Pauline • Link
from L&M Companion
Established in its modern form under Henry VIII at about the same time as the Navy Board, it was responsible until 1855 for the manufacture and supply of munitions to both army and navy. It consisted of a Master (the equivalent of the Navy Tresurer) and a board of officers similar to the Principal Officers of the Navy and similarly charged with the duty of mutual supervision--the Lieutenant Surveyor, Clerk Storekeeper, Clerk of deliveries and (after 1670) Treasurer. In 1664-70 and 1679-82 their work was performed by commissioners. The offices and principal storehouses were in the Tower where many of the officers had official lodgings. By this time much of the 'materiel' was manufactured elsewhere than the Tower, in gunpowder facyories and gun foundaries.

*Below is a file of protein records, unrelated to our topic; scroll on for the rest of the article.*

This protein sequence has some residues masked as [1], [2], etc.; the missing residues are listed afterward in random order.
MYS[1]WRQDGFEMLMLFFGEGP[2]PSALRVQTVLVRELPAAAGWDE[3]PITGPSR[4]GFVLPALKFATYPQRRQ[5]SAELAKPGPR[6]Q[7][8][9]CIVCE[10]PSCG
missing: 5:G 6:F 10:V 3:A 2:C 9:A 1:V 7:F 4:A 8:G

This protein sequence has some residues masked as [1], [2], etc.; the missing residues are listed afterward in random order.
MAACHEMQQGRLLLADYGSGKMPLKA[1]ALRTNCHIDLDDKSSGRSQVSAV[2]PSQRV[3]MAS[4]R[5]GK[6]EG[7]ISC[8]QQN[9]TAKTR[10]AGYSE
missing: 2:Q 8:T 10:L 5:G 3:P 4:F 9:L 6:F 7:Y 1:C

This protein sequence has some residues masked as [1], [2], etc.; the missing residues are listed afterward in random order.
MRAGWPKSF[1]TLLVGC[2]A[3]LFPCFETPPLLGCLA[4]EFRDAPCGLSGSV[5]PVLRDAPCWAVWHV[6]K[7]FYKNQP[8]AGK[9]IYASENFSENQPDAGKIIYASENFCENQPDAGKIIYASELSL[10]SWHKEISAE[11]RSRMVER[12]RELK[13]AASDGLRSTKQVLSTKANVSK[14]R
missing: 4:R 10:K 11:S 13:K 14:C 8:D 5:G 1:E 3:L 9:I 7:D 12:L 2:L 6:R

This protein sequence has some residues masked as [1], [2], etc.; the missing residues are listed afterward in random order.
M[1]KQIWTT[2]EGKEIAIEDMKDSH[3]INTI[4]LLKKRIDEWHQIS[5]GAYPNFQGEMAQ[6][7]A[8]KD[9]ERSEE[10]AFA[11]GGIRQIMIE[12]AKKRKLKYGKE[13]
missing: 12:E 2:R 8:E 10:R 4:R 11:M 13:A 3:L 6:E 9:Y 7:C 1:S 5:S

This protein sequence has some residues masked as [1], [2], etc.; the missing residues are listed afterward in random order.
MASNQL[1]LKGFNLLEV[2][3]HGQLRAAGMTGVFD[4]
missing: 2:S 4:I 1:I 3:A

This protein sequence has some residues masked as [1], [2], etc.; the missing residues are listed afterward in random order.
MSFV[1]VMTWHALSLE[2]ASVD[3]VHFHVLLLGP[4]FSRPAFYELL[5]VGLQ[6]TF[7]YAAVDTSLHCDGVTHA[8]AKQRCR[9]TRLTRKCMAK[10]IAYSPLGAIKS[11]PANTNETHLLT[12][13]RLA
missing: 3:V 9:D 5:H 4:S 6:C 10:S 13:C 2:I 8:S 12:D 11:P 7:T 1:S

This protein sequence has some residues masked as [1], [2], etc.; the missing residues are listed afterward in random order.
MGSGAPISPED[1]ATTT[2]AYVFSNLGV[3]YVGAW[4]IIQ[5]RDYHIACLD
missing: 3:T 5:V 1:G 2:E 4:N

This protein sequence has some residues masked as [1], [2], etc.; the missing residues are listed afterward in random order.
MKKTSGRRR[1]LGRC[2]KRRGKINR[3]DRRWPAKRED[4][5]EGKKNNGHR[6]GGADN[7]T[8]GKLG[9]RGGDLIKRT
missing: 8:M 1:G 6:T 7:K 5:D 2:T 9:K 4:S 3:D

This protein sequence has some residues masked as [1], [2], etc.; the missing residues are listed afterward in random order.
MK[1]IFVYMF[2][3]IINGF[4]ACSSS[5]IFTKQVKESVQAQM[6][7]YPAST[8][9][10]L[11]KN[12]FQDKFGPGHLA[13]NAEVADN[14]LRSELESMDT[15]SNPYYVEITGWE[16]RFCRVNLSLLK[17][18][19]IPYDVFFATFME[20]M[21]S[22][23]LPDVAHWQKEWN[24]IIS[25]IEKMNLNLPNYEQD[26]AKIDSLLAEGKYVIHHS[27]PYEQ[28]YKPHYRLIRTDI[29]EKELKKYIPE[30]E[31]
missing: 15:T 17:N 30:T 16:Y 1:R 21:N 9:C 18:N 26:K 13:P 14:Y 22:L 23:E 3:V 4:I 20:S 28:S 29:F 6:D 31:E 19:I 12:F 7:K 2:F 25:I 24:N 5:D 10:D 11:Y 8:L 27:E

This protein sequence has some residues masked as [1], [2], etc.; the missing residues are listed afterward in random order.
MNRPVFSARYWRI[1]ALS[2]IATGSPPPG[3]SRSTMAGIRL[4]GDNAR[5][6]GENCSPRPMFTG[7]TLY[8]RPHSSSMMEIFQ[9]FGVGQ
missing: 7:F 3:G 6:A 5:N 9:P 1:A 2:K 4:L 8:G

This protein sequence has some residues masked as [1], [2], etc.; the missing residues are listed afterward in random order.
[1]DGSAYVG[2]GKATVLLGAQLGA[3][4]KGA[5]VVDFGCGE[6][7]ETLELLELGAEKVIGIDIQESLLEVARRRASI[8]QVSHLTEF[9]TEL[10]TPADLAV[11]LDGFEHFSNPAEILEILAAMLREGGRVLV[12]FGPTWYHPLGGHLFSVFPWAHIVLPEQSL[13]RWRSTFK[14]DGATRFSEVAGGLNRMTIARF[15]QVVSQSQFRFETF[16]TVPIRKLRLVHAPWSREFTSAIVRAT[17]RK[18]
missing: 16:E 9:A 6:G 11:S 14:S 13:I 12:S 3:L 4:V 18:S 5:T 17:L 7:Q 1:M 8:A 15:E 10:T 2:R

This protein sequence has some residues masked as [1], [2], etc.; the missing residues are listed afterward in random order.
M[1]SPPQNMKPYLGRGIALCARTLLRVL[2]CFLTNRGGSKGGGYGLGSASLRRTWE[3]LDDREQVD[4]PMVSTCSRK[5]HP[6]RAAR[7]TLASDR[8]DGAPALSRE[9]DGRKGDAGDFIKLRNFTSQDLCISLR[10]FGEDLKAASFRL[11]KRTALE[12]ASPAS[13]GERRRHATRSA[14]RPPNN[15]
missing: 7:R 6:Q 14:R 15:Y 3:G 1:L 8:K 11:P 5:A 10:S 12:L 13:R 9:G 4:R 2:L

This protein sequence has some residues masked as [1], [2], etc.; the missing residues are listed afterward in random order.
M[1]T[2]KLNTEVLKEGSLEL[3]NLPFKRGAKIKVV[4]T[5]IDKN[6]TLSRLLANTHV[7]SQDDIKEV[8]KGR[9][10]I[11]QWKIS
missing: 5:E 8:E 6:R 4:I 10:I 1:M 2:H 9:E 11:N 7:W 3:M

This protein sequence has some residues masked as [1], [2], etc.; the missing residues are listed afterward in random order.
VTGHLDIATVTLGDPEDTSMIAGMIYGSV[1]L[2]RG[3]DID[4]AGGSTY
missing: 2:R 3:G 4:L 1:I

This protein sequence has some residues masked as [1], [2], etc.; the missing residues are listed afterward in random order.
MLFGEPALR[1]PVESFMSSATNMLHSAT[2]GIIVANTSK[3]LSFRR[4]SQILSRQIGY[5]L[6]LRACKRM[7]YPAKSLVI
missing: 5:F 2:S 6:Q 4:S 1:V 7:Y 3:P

In common with other departments in the late 17th century--such as the Treasury and Pepys's Navy Office and Admiralty--the Ordnance was to a significent extent, though not completely, reformed under the pressure of increased business. It gew in size--from 9 clerks in 1660 to 38 in 1703, and from 175 technical officers in 1675 to around 450 under Anne--and at the same time improved efficiency. Pepys greatly admired its methods. The Commissioners of 1664-70 began a process whereby contractors were paid 'in course', salaries were substituted for fees and life-tenures were abolished. From 1667 the office assumed responsibility for all fortifications in the kingdom. The Instuctions of 1683 issued by Lord Dartmouth, the Master, codified new and old practices.
Chart showing the number of references in each month of the diary’s entries.